To prevent Baghdad from overplaying its hand, Washington must demand publicly that the fighting stop.
The United States has a delicate balancing act to perform in Iraq, protecting U.S. interests amid a military crisis between larger federal Iraq and the Kurdistan Region of Iraq (KRI). Privately, Washington has provided Baghdad with guidance on unacceptable conduct that would undermine the U.S.-Iraq relationship, such as Iraqi initiation of firefights or the use of Popular Mobilization Forces (PMF) in advances into Kurdish-held territory. Washington has also viewed some of the Iraqi advances as indicating a return to the Iraq-KRI frontlines from before the Islamic State offensive in June 2014. These frontlines reflect an interpretation by Washington and Baghdad of the July 2016 memorandum of understanding signed by U.S., Iraqi, and Kurdish leaders ahead of the Mosul offensive against the Islamic State.
The problem is that the focused advances on specific locations by regular Iraqi military forces is quickly giving way to a free-for-all. Iraq is presently pushing well beyond the June 2014 line, such as in its October 20 advance north of Kirkuk onto the Erbil-Kirkuk highway at Altun Kupri. This advance was resisted strongly by the Kurds, and heavy fighting ensued. The Iraqi forces cleared Kurdish Peshmerga up to the edge of Erbil province, one of the four universally accepted component provinces of the KRI -- with the others being Dahuk, Sulaymaniyah, and Halabja. The Iraqi forces were fighting for areas that were entirely under Kurdish control in June 2014. Soldiers thus died so that Iraq could claim to have moved up to the formal borders of Kurdistan rather than just a few miles back from them. The development also threatens to spark panic in Erbil, which is only thirty kilometers away from the battle zone near Altun Kupri.
The skirmish at Altun Kupri also witnessed frontline use of PMF troops, who joined the battle when regular Iraqi forces faced opposition. Much has been opined about the PMF in the current Iraqi advances, but strong evidence suggests this reality: these forces are not intended by Prime Minister Haider al-Abadi to lead such advances -- that role is set aside for disciplined forces like the Counter-Terrorism Service and Iraqi army -- but they are increasingly crowding in to such advances. PMF elements are also more and more active in non-Kurdish and mixed-ethnicity areas from which Kurdish forces have withdrawn. Although Abadi has issued orders for them to withdraw from such areas, enforcement is spotty and reinfiltration of PMF fighters is frequent.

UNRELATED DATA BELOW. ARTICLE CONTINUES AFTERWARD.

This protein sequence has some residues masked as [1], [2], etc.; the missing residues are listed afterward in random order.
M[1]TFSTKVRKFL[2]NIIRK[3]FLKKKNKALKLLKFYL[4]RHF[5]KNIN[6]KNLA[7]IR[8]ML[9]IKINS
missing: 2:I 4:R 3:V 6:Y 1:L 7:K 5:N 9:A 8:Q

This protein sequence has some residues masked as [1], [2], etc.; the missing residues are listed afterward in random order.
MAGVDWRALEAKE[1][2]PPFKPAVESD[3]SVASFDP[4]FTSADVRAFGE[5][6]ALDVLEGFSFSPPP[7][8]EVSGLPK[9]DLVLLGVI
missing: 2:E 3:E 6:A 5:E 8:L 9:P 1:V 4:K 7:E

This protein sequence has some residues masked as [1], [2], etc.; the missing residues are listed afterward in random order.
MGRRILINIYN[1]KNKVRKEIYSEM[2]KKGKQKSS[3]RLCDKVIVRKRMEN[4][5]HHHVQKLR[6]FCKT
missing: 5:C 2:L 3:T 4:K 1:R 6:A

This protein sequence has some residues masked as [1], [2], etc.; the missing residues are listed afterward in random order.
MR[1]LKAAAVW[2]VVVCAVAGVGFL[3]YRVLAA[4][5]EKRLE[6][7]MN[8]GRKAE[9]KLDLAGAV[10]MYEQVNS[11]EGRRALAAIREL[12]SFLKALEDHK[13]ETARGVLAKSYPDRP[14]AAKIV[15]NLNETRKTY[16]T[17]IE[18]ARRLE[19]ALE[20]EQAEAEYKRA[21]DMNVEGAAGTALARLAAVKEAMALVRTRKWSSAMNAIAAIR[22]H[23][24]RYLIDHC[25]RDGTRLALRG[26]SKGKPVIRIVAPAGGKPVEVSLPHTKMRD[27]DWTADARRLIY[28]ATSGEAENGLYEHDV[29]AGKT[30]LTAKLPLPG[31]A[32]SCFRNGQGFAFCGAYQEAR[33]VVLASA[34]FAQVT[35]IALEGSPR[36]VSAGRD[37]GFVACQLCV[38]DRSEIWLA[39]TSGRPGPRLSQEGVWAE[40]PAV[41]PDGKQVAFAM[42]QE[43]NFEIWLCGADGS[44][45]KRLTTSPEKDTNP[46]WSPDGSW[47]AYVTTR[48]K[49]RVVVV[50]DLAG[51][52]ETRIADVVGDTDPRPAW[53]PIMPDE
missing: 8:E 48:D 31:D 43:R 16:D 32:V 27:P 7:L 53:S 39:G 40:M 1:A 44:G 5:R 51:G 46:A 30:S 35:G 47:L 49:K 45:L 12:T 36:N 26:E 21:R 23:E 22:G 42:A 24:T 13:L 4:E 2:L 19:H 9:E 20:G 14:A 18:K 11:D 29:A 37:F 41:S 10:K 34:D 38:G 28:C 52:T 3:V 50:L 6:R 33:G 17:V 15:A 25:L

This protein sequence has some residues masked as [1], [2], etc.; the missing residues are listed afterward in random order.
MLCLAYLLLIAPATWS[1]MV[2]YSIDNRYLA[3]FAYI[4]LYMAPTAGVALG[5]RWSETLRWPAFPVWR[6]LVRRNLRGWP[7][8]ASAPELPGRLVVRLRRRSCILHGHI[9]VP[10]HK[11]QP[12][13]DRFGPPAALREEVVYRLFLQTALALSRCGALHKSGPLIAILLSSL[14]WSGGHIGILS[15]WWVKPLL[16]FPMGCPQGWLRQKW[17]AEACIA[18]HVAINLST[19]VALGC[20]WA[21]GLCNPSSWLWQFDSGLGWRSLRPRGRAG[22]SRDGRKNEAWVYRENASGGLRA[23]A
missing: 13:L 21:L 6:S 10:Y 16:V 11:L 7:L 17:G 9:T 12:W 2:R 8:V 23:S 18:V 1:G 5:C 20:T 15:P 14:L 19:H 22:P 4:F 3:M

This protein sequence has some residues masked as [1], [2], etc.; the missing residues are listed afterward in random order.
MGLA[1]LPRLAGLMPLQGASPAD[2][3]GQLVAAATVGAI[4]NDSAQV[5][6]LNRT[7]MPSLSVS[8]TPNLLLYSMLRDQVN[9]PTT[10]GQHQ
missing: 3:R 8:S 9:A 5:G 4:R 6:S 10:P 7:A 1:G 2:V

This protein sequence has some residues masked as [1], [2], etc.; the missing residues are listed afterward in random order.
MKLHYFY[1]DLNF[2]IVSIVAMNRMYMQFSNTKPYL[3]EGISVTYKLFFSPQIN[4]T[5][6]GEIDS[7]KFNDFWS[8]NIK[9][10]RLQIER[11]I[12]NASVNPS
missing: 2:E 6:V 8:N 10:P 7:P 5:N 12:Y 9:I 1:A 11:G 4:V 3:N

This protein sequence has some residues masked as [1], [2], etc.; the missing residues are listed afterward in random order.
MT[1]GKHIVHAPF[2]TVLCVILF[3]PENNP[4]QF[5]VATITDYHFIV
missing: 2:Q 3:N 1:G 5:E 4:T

Aside from the realities on the ground, important perceptions must be monitored. U.S. interests may ultimately be met, and Iranian influence reduced, by a stronger Abadi and stronger Iraqi nationalism. But this crisis is likely to damage U.S. credibility, in Iraq and beyond, if Washington does not assertively and publicly demarche Baghdad at this point, and make demonstrations of military force -- overflights, visible surveillance, observers on the Kurdish side -- to show that "enough is enough." Arab and Iranian media and social media are already interpreting the latest military movements as a clear victory for the Islamic Republic and its Shia allies, and a defeat for the United States. Further, Sunnis will doubt that Washington can stand up for its allies, an impression they already harbor. Iraqi Shia will believe the rumors that Gen. Qasem Soleimani, head of Iran's Islamic Revolutionary Guard Corps, orchestrated this crisis to punish the Kurds, diminishing any gain Abadi and Iraq may take from the episode. Behind-the-scenes advice is often the right path in such a situation, but what is needed today is a high-visibility and crystal clear U.S. demand that the fighting must stop. The public demarche can be accompanied by private threats of suspended military cooperation along with promises of immediate negotiating assistance.
Michael Knights, a Lafer Fellow with The Washington Institute, has worked in all of Iraq's provinces and spent time embedded with the country's security forces. David Pollock is the Kaufman Fellow at the Institute and director of Project Fikra.